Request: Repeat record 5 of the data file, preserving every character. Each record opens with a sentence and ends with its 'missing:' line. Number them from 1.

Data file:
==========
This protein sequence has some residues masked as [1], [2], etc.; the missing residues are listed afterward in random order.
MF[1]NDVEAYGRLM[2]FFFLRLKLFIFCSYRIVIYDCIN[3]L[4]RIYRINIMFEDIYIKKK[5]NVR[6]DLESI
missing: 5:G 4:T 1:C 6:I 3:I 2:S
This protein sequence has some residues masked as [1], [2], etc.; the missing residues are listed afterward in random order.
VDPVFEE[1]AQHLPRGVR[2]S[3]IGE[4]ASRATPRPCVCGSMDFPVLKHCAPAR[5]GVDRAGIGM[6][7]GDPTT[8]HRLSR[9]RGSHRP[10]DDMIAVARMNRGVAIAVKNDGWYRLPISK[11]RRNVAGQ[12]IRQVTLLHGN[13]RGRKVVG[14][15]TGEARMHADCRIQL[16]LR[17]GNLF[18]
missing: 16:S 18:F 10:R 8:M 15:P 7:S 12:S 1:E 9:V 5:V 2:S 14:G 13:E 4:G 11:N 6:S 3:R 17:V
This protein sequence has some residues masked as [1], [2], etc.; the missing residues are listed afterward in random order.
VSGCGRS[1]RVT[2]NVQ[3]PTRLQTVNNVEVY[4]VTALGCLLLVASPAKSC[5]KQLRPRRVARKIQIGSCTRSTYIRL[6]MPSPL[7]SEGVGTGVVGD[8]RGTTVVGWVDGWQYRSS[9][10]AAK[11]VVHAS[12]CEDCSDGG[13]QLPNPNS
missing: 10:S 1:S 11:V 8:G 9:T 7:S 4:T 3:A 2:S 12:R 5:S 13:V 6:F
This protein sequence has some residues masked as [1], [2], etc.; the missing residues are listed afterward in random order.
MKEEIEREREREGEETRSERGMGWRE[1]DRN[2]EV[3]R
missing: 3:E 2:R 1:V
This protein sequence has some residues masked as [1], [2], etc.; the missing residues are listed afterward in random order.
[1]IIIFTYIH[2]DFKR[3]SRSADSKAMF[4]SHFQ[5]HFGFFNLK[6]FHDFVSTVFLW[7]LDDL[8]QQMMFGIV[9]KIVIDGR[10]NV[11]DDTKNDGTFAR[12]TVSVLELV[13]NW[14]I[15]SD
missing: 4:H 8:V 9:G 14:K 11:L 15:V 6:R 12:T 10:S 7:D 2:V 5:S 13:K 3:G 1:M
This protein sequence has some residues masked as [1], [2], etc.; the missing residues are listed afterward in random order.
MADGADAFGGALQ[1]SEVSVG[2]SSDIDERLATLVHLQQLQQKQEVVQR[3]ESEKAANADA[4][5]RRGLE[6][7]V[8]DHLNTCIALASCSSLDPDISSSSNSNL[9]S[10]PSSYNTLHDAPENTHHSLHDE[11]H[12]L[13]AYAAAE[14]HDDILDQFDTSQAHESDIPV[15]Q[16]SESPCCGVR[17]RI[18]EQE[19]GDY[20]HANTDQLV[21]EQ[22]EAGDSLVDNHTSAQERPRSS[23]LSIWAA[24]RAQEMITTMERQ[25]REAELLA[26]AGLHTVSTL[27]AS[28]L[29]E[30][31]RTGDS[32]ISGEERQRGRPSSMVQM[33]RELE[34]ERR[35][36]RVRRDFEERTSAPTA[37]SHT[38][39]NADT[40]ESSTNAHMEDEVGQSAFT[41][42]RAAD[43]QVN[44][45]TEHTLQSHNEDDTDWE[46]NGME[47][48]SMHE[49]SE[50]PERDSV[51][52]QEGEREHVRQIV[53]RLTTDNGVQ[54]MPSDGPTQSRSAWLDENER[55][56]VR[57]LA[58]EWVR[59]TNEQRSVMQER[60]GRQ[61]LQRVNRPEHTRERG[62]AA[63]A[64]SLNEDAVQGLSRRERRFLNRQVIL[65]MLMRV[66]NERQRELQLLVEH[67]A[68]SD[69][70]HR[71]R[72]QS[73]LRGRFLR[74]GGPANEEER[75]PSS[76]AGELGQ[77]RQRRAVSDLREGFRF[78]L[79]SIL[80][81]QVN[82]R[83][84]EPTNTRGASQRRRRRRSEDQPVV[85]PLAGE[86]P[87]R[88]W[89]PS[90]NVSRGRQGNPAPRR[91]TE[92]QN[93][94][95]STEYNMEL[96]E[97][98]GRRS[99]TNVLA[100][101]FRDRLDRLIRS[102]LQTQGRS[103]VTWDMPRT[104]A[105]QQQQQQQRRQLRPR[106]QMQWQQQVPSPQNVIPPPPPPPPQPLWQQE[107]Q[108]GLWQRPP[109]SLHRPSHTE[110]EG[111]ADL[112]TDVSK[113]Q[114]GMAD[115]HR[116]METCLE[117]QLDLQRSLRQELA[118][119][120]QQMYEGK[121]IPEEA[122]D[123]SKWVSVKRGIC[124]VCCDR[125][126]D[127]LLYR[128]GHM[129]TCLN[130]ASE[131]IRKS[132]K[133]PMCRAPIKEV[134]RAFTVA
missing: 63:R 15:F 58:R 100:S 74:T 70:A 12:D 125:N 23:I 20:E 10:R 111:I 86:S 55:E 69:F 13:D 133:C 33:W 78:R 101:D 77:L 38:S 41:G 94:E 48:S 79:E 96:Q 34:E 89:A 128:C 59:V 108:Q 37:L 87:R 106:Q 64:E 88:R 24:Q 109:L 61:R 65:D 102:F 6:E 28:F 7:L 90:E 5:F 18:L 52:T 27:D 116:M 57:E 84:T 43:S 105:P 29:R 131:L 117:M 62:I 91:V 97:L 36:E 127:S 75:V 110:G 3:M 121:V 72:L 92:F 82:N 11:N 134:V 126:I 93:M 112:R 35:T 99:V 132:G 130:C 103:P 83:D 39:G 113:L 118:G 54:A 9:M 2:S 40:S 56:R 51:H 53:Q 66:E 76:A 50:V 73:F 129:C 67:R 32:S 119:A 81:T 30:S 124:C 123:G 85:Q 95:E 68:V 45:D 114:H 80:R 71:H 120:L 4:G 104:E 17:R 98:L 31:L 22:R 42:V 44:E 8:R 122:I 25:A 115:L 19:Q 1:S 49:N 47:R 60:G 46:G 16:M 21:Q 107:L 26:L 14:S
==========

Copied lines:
This protein sequence has some residues masked as [1], [2], etc.; the missing residues are listed afterward in random order.
[1]IIIFTYIH[2]DFKR[3]SRSADSKAMF[4]SHFQ[5]HFGFFNLK[6]FHDFVSTVFLW[7]LDDL[8]QQMMFGIV[9]KIVIDGR[10]NV[11]DDTKNDGTFAR[12]TVSVLELV[13]NW[14]I[15]SD
missing: 4:H 8:V 9:G 14:K 11:L 15:V 6:R 12:T 10:S 7:D 2:V 5:S 13:K 3:G 1:M